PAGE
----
Days Of Wine And Roses is a tragic and disturbing love story and the affects that are brought upon their relationship due to alcohol abuse. Captured perfectly are the peaks chronicling high end jobs and upscale apartments and the valleys showing the “pay by the hour” type motels they eventually wind up in. Pretty disturbing stuff!

As for the Warner Bros. presentation, it is spectacular. The B&W transfer is among one of the very best now in my collection. I can’t recommend this disc enough. I will say however, if you’re adversely affected by “downer” movies, then this isn’t a movie for you. It most certainly does deserve a place in any serious library.

Highly Recommended…!!




Release Date: January 6th, 2004
My Top 25 Noirs:

25. 711 Ocean Drive (1950), 24. Odds Against Tomorrow (1959), 23. Desperate (1947), 22. Pushover (1954), 21. The Blue Dahlia (1946), 20. The File on Thelma Jordon (1949), 19. He Ran All the Way (1951), 18. The Asphalt Jungle (1950), 17. The Killing (1956), 16. I Walk Alone (1948),...

#2 of 29 OFFLINE   Roger Rollins

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Posted December 28 2003 - 12:58 PM

Another superb and provocative review, Herb. This one is a definite must-buy for me.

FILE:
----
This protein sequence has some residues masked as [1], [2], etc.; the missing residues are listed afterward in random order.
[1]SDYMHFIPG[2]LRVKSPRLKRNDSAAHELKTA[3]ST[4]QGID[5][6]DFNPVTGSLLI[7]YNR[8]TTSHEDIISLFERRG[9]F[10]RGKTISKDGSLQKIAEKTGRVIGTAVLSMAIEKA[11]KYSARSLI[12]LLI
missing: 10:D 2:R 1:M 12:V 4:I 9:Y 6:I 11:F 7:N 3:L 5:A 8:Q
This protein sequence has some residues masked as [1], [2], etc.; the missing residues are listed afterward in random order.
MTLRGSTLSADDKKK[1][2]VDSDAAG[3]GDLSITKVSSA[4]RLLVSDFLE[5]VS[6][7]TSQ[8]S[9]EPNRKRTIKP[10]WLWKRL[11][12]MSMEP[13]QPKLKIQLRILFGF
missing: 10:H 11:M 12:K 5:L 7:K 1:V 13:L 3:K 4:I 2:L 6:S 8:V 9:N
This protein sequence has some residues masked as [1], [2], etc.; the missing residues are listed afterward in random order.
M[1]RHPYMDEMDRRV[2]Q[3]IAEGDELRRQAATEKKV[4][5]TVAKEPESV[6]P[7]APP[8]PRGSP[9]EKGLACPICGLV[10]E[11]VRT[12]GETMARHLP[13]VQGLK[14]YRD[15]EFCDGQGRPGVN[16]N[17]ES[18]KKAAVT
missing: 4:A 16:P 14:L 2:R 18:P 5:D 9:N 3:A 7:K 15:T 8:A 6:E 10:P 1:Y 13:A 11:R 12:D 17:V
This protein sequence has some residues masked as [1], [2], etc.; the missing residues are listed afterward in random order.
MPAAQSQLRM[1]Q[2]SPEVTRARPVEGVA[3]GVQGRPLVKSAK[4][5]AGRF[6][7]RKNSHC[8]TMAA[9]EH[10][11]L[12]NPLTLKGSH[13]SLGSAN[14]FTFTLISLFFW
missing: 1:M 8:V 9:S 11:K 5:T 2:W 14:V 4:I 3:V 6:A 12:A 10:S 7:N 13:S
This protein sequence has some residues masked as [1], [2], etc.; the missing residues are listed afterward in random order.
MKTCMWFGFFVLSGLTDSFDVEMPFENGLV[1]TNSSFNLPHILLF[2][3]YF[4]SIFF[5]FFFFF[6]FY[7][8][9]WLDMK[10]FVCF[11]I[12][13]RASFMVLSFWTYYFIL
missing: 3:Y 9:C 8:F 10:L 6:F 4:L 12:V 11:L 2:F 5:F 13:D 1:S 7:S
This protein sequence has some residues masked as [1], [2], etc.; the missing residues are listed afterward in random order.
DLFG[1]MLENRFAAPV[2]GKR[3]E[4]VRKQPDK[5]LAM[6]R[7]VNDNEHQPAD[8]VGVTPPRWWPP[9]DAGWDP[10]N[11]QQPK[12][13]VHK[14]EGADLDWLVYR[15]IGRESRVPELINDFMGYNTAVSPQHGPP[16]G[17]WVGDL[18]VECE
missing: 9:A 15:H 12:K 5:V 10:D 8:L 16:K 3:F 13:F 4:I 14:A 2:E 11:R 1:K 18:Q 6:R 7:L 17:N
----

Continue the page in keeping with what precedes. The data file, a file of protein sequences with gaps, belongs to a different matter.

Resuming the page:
I'm looking forward to hearing from Herb about the other upcoming WB "winners" : DR. JEKYLL AND MR. HYDE and WHERE THE BOYS ARE DVDs. I'm planning on purchasing both of those too, especially DR. JEKYLL!

#3 of 29 OFFLINE   Herb Kane

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Posted December 28 2003 - 03:36 PM

Thanks Roger... Dr. Jekyll is indeed up next.

Herb.
My Top 25 Noirs:

25. 711 Ocean Drive (1950), 24. Odds Against Tomorrow (1959), 23. Desperate (1947), 22. Pushover (1954), 21. The Blue Dahlia (1946), 20. The File on Thelma Jordon (1949), 19. He Ran All the Way (1951), 18. The Asphalt Jungle (1950), 17. The Killing (1956), 16. I Walk Alone (1948),...

#4 of 29 OFFLINE   Gabe D

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Posted December 29 2003 - 12:56 AM